The Biden administration threatens to ban TikTok if it is not sold

The Biden administration has asked the Chinese ownership of TikTok to sell its stake in the popular app or face a possible ban in the US, The Wall Street Journal reported Wed. The move comes as US officials have raised concerns that data from users in the US could be transferred to the Chinese government.

The application to sell TikTok was recently submitted by the Committee on Foreign Investment in the United States, a multi-agency federal task force that reviews mergers that could result in a foreign company taking control of an American company, the sources told the Post. A major concern among officials is that the Chinese government could use TikTok to dictate what content is shown or not shown on the platform in an effort to influence popular public opinion in the United States.

TikTok, a popular short video app owned by Chinese tech company ByteDance, is hugely popular in the US, especially among teens, as it competes with platforms like Facebook-owned Instagram and Google-owned YouTube. About 67% of US teens say they have used TikTok, according to a 2022 survey by Pew Research Center.

The app’s rising popularity has raised concerns among lawmakers and the US government about the data TikTok collects and shares about 100 million US users per month. Earlier this month, the House Foreign Affairs Committee voted in favor of a bill that House Republicans say would enable President Joe Biden’s administration to ban TikTok nationwide.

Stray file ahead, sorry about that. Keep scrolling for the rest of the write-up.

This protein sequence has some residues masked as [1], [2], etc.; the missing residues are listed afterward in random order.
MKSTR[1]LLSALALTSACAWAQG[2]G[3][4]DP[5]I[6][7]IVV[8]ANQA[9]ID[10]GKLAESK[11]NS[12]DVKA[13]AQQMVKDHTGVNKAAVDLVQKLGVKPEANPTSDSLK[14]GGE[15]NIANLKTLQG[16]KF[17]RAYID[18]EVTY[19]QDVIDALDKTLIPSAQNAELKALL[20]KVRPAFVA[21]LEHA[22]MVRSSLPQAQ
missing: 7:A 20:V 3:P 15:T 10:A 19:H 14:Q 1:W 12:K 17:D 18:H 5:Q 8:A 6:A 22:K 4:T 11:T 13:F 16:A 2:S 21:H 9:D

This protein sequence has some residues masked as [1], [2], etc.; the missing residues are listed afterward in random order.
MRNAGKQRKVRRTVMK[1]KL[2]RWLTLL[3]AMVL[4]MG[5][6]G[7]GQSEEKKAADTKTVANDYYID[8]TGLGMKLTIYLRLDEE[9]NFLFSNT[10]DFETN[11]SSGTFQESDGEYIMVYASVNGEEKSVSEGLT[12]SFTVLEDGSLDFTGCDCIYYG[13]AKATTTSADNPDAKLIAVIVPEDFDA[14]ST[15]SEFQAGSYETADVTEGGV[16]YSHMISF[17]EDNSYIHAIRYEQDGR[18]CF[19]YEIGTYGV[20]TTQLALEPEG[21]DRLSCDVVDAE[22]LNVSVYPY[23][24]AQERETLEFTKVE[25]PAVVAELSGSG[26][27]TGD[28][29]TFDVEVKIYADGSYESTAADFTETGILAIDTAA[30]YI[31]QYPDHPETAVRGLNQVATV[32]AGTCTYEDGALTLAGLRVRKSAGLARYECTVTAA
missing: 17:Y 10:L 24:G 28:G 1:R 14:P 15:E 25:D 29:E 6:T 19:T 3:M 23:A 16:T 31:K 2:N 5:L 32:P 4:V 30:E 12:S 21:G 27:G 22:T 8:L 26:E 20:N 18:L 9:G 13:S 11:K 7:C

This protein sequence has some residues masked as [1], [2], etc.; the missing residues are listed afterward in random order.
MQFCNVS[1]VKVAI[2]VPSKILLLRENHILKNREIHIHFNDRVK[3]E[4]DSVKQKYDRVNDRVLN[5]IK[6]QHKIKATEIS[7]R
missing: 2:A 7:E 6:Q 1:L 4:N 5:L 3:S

while, Tik Tok He met with US lawmakers and told them about a $1.5 billion plan to reorganize TikTok’s business in the US, Wall Street Journal mentioned in january.

“If protecting national security is the goal, divestment does not solve the problem: a change in ownership will not impose any new restrictions on data flow or access,” TikTok spokeswoman Hilary McQuade said in a statement.

“The best way to address national security concerns is transparent, US-based protection of US user data and systems, with the robust third-party monitoring, auditing, and verification that we already implement,” McQuade said.

TikTok has said repeatedly that it does not share data with the Chinese government, but the company’s statements were not enough to satisfy lawmakers. In November, FBI Director Christopher Wray The app said They can be used “to control the collection of data on millions of users, to control a recommendation algorithm, which can be used for influence operations if they so choose, or to control software on millions of devices.”

In December, US lawmakers Application blocking from government agencies. Other countries – including CanadaAnd the European Union and Taiwan – they took similar steps. The use of the app on government devices or networks is also prohibited In some states including Virginia and Georgiawith some universities in Georgia, Oklahoma, and Alabama similarly blocking access to computers and networks on campus.

Concerns about TikTok’s ownership and national security are nothing new. Trump administration I unsuccessfully pushed to block the social media platform in the United States, but the effort was ultimately blocked by the courts.

The Treasury Department, which leads the CFIUS, and the White House did not immediately respond to a request for comment.

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